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Old September 16th, 2010, 11:51 PM   #1
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Best HDV to DVD settings with CS4? DEEPLY VEXED!

I've done a lot of reading and searching on this forum to try and find the best way to export my HDV movie from Premiere CS4, to AVI, to TMPGEnc, and finally to Encore and have it look great!

I will admit right up front, I switched last year from Premiere Pro 2.0 to CS4. I'm not used to the new media encoder yet.

Let me explain... my current workflow goes like this: I film HDV footage using my Sony FX1 (60i) and capture it using HDVsplit into a Windows 7 computer. In this case I edited a 67 minute long film and I want to export this as an AVI and then import into TMPGEnc to convert it into a nice looking MPEG, which I will then import into Encore for final DVD authoring.

My problem is this: when I export the timeline into an AVI I get a very fuzzy (extremely soft) and crappy looking AVI that has a thick black border ALL THE WAY around the video!?!? This is on all sides of the video - not just the usual black bars on top and bottom. What am I doing wrong???

Here are more specific questions:
1. Is it foolish to export an HDV movie as Microsoft AVI with a DV NTSC codec (this doesn't seem right) and expect it to look like HDV?
2. What settings should I be using if I want my final DVD output to look like (as close to) my HDV source?
3. Should I still be using TMPGEnc these days?
4. Should I get Neoscene? Will that help?
5. Is my workflow problematic?

Sorry for all the questions. I have a deadline coming up and I need to solve this problem.
Any help and information is greatly appreciated! Thanks guys!
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Old September 17th, 2010, 12:13 AM   #2
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I think you're adding way too many steps and needlessly complicating your life and hurting your output to boot. My experience is with CS3 and CS5, but I've had great results simply using Premiere to capture, and when done editing, simply exporting straight to Encore. CS3 had an "Export to Encore" command but now you choose Adobe Dynamic Link > Send to Encore from the File menu. Doing this in CS3 results, for me, in near HD quality standard def DVDs. Haven't used this method yet with CS5 but I'd suspect the results are close.

Rendering as MS DV-AVI is using one of the worst SD codecs out there. I'd avoid that if possible. So the answer to #1 above is yes.

In theory, a Cineform workflow might help but they gave up on CS4 when it was clear Premiere and Cineform products would never work well together, mostly due to CS4 bugs. They're now focused on CS5. For me, everything ran smoother and more crash-free under CS3 without Cineform, but my experience may not be typical. I haven't tried using Neo with CS5 yet as everything is working pretty well natively, I don't need all the extra features Neo provides, and the Cineform acceleration isn't necessary (nor even possible) for what I do (mostly multicam, which Cineform doesn't accelerate -- and the new MPE GPU acceleration in Premiere is a beast).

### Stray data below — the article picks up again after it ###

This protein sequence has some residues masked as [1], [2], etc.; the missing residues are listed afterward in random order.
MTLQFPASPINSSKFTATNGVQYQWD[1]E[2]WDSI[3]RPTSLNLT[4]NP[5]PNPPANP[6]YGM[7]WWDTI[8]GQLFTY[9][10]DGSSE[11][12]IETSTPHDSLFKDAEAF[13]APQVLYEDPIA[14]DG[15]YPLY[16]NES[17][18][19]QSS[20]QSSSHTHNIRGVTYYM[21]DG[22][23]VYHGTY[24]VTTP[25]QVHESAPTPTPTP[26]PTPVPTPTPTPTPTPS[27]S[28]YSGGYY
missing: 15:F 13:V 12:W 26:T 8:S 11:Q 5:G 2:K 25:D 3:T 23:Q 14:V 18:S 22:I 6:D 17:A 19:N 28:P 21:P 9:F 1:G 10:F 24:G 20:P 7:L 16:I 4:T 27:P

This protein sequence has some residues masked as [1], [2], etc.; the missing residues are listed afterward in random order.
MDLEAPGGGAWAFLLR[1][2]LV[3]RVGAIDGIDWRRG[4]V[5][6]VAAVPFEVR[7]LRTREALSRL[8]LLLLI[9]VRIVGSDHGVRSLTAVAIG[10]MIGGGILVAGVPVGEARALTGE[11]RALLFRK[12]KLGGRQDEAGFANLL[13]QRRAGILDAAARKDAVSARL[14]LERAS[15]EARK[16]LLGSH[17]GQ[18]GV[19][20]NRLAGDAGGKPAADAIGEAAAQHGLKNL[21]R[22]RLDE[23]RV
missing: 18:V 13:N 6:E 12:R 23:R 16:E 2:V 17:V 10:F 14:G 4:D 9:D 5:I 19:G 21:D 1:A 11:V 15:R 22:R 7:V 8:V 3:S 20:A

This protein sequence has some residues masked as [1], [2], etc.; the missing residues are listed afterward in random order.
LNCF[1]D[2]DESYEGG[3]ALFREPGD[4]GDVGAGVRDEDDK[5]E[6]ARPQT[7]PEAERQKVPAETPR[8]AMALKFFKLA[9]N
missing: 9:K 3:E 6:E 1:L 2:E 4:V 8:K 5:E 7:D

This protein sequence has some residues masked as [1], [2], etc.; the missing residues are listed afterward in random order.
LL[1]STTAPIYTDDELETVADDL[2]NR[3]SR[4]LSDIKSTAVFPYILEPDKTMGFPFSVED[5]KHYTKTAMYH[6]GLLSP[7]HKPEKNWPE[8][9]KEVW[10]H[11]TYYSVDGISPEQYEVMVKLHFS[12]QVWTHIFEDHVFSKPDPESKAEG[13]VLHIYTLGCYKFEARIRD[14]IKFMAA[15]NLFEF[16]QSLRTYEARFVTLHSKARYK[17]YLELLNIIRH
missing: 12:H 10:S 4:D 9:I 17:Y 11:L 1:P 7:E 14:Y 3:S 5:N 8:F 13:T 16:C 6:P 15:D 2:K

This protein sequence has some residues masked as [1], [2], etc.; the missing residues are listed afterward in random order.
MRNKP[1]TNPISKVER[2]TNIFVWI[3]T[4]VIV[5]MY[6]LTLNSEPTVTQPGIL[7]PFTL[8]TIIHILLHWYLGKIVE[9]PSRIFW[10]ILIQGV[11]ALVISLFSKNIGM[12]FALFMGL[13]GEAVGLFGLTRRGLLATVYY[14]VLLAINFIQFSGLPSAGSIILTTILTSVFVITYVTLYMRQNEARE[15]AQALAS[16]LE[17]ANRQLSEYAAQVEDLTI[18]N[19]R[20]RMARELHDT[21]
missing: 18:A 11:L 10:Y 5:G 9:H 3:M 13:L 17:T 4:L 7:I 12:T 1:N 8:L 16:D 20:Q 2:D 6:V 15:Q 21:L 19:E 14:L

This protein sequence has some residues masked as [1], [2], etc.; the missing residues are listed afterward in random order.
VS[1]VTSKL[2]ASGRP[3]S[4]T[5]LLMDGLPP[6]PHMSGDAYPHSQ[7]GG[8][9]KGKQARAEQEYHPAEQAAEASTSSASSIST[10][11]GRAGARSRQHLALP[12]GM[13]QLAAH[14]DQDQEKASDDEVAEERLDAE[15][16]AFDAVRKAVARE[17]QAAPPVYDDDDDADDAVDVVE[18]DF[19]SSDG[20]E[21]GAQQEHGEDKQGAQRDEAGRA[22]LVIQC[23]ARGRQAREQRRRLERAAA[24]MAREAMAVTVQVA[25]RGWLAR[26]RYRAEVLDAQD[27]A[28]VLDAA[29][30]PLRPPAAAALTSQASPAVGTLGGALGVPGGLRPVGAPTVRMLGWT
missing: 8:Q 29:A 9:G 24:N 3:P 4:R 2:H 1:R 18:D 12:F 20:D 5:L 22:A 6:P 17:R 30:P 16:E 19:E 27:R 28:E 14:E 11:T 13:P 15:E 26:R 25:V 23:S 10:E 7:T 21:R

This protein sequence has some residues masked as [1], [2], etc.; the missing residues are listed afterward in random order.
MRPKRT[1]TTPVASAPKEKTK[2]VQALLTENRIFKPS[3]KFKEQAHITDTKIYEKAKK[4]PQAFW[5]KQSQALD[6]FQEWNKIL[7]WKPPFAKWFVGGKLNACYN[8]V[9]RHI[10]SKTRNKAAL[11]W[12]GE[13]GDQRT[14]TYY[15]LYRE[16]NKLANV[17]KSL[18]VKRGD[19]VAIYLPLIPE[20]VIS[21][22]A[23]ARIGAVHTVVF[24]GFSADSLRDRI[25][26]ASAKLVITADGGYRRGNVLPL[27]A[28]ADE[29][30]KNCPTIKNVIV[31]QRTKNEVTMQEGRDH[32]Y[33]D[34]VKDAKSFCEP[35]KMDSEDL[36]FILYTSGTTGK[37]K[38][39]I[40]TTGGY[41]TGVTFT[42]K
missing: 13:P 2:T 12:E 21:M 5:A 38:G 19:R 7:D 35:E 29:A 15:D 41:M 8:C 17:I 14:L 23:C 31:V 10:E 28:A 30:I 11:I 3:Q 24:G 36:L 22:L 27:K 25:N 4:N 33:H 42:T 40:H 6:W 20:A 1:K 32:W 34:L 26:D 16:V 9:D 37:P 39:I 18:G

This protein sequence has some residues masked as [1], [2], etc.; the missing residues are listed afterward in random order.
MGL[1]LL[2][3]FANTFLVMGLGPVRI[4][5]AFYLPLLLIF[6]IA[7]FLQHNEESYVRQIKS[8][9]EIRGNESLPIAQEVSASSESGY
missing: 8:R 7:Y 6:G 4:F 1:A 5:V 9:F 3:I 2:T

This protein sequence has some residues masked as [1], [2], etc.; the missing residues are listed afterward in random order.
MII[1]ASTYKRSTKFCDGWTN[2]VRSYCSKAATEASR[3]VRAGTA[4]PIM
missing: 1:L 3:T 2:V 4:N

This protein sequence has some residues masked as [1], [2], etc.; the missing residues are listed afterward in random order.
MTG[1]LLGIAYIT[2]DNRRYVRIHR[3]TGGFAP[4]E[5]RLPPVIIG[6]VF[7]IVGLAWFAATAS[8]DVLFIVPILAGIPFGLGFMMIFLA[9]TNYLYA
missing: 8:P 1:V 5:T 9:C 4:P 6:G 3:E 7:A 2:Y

If you Send to Encore, wait for Encore to open and load your Premiere timeline into the project panel. Right click on your Premiere sequence name in the Encore Project Panel and choose transcode settings. There you can customize to a certain degree, or you can click on "Edit Quality Presets" which will open up a window where you can customize further. You should see a preset that indicates "High Quality." Try choosing that and see what happens. This is all based on CS5 but I'm told CS4 was similar.

Let us know if this helps.
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Last edited by Adam Gold; September 17th, 2010 at 12:43 AM.
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Old September 17th, 2010, 12:56 AM   #3
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Adam,

Alright, so I should simply use Adobe Dynamic Link to export my sequence right into Encore. Is the encoder in Encore CS4 as good as TMPGenc? When using older versions of Encore I recall the encoder was pretty bad as far as final quality went - hence the use of TMPGenc. However, I'll definitely give your suggestion a try!

"Rendering as MS DV-AVI is using one of the worst SD codecs out there. I'd avoid that if possible. So the answer to #1 above is yes."

I thought so! So, what would be the ideal settings if I wanted to create an AVI that retained my original HDV quality? I thought AVIs were the best output format for transcoding in other programs.

Man, I used to have a handle on this stuff. Looks like I haven't kept up with the changes.

Thanks for your help!
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Old September 17th, 2010, 01:10 AM   #4
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CS2 was criticized for having a really bad transcoder so I think using a third party program made sense. Since CS3 things have been much better.

If you used Cineform and transcoded to CFHD-AVI then that would be great. But without it, regular SD AVI is pretty crappy. I think Cineform's is the only HD version of an AVI, but I could be wrong.